While Congress works on more relief money, a report from Alignable and (casual) correspondence with local business owners reveal heartbreaking and potentially devastating challenges with the federal stimulus package
“I spent over a week trying to get my application through online, and I still didn’t get in,” said one restaurant owner.
“We’ve been waiting the almost entire two weeks for a response from our bank about our application, but we haven’t heard back,” said another.
“I got my application in, got a confirmation, but the follow-up email days later for the documents download went to junk mail!”
And then, the money ran out.
Last week, Wednesday April 15 – the traditional tax deadline day, no less – the $349 billion earmarked in the CARES Act to assist “small” businesses limp through the pandemic shutdown was exhausted, spent or otherwise accounted for with applications and confirmations.
Worse still… large percentages of the original $349 billion went to chain restaurants that took advantage of one qualifying section in the stimulus bill.
But based on an informal and purely anecdotal survey of local business owners in Midtown and Downtown, StoryBoard and MidtownMemphis.org found that most have not seen a dime. This follows and echoes the poll results released last Friday by Alignable.com – the growing online small-business network – that revealed that as of last Friday not even 20% of business owners had seen their relief funds.
Said Alignable last week: “For the business owners who got in under the wire, 70% are in a state of limbo wondering whether or not their applications will be accepted and 15% are waiting for the funds to arrive.”
This at a moment when timing is critical. “We have 25,000 people here (in Memphis) in the restaurant business,” said Patrick Reilly last week to StoryBoard. “Every day is a day’s lost wages for people who work paycheck to paycheck, who need that paycheck to go buy groceries.”
Worse still are the reports that large percentages of the original $349 billion went not to small, family-owned restaurants, but to chain restaurants that took advantage of one qualifying section in the stimulus bill. The bill limited stimulus moneys to businesses of less than 500 employees (hardly what we’d qualify as ‘small’). But the damaging provision in the bill that allowed “Business Concerns With More Than 1 Physical Location” that were classified by industry with a “code beginning with 72” – a direct reference to the hotel and restaurant industry – opened the relief door to profit- and shareholder-rich chains like McDonald’s.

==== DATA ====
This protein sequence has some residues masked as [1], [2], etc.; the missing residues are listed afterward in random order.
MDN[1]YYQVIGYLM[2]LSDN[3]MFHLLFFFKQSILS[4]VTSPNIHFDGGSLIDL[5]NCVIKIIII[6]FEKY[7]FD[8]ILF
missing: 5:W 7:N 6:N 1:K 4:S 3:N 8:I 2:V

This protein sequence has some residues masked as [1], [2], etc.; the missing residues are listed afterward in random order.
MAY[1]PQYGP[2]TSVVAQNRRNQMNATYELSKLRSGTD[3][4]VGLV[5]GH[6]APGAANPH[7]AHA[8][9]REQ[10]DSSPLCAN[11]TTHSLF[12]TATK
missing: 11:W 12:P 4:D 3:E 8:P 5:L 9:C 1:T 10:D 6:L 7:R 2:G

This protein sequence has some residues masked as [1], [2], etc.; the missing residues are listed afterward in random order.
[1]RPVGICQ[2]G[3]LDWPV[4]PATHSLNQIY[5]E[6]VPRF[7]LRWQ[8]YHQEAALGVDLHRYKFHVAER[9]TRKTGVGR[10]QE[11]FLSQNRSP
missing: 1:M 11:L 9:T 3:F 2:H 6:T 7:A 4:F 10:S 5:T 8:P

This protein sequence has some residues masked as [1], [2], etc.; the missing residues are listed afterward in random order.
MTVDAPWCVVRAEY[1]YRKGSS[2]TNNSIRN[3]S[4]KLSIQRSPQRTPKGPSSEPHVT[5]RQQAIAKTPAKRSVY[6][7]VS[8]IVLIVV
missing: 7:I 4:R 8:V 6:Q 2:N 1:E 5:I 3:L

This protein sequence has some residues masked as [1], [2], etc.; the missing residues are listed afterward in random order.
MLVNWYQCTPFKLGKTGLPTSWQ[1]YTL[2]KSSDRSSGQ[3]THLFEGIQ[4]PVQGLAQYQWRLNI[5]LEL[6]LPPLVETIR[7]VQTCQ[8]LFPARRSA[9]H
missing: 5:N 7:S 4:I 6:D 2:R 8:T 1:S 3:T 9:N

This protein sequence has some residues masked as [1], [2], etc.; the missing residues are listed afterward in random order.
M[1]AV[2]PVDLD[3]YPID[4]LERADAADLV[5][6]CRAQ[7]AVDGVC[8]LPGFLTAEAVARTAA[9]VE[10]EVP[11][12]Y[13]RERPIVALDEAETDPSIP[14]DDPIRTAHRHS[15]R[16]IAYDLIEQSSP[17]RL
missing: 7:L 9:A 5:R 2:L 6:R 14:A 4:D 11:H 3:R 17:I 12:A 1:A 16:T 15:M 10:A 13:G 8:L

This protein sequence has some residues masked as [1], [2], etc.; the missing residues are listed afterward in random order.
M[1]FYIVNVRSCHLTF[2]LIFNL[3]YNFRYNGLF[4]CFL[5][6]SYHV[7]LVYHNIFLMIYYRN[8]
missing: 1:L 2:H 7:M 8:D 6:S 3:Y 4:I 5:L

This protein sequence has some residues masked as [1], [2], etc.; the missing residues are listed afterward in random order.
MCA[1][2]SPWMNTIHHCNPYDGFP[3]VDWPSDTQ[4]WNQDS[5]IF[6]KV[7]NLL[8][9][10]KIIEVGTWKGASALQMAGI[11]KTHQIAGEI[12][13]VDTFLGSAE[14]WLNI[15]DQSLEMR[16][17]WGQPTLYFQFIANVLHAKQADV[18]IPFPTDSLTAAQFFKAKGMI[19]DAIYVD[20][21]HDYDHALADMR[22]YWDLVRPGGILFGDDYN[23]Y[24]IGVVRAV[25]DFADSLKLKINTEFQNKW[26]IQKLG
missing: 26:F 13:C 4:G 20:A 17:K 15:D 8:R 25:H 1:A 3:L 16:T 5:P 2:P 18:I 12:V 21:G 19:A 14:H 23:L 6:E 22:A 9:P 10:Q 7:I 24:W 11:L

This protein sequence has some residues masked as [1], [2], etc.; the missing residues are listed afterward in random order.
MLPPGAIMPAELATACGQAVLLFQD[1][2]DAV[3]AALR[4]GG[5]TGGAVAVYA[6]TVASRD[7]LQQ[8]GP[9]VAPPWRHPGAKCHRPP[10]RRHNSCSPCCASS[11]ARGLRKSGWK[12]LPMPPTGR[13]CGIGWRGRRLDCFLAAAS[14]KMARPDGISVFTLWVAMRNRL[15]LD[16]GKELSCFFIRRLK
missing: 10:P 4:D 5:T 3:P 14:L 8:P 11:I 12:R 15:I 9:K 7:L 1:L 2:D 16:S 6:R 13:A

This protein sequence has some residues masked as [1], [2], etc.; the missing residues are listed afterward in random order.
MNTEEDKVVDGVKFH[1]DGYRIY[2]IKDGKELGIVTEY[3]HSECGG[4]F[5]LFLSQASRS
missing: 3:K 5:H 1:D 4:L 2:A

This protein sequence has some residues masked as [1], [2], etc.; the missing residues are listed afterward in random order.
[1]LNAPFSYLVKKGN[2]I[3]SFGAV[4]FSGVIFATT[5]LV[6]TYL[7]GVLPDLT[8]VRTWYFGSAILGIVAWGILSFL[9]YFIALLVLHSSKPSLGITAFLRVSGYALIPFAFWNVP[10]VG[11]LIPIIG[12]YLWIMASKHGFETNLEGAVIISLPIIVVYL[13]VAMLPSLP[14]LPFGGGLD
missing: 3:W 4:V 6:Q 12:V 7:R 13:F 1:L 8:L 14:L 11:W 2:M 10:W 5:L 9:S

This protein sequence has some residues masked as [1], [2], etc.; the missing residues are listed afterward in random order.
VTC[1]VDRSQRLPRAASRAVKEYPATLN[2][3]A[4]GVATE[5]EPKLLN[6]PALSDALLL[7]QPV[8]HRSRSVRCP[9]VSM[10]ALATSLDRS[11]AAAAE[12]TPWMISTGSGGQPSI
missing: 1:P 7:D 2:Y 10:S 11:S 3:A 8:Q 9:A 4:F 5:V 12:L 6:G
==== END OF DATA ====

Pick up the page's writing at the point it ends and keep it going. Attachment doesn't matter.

To paraphrase a couple of restauranteurs we spoke to: “That’s just bullshit.”
Relationships, Expertise, Persistence are keys
For those successful in receiving help, the following takeaways and tips have been clear. Critical to successful relief are the businesses’ relationships with local banks, local banks’ in-house expertise in navigating the Small Business Administration landscape, and the in-house expertise that small businesses have with their accountants, business administrators and contractors who are both tech-savvy and persistent in following up on applications and bank calls, navigating websites, reading the fine print, etc. etc.
It’s like another full-time job. To paraphrase again, “Thank God I don’t have school-age kids.” And, “I’ve been trying to man the kitchen and keep up with pick-up orders to stay afloat – I’m not set up for this. And the application process is a cluster-f—k.”
MORE $$, and HELP, COMING?
More hope – and hopefully, more local money – is on the way. Just this morning Senator Chuck Schumer reported that he is confident that a new stimulus package will be passed this afternoon. The bill being written over the last 48 hours, Schumer said to CNN, includes moneys to those “without a good banking connection, the restaurants, nail salons, start-up businesses… we insisted that a chunk of the money be separate from the competition of the bigger companies… and we got $125 billion that will go exclusively to the ‘unbanked,’ the minorities, the rural areas and all those little mom and pop stores that don’t have a good banking connection to help.”
How it will work remains to be seen. But let’s hope that this time help truly goes toward local small business. What makes Memphis Memphis after all is certainly not the McDonald’s dotting the landscape up and down Poplar.
For added and timely help, Shelby County Mayor Lee Harris is teaming up with Greater Memphis Chamber CEO Beverly Robertson in holding four industry-specific seminars with a Virtual Summit (next Tuesday, April 28 from 9am to Noon) called Conducting Business in the Shadow of COVID-19.
BUY LOCAL, SAVE LOCAL!
The other message from businesses owners is clear: It’s always important to buy local, but now is the time you can help SAVE local. We couldn’t agree more.
Said another owner we spoke to: “We got a (home) mortage deferral, we aren’t taking any salary, and our store is paid off, so we’re ok. But we are now feeling the cash crunch.”
According to Alignable’s report last week, 98% of business owners are seeing 25% or greater impact on their businesses, and 44% of businesses have already closed their doors. “However,” the report said, “for those with closed doors, the vast majority are saying: ‘I’ll Be Back!’ That’s the #SmallBusinessStrong spirit.”
That is hopeful, and the same can be said about the Memphis, small-business spirit. But it requires all of us in Memphis to stick together. So please, set aside your Amazon-Prime accounts for the moment – if you buy online, go local only. And for Pete’s-sake, skip the McDonald’s drive-thru and call Huey’s.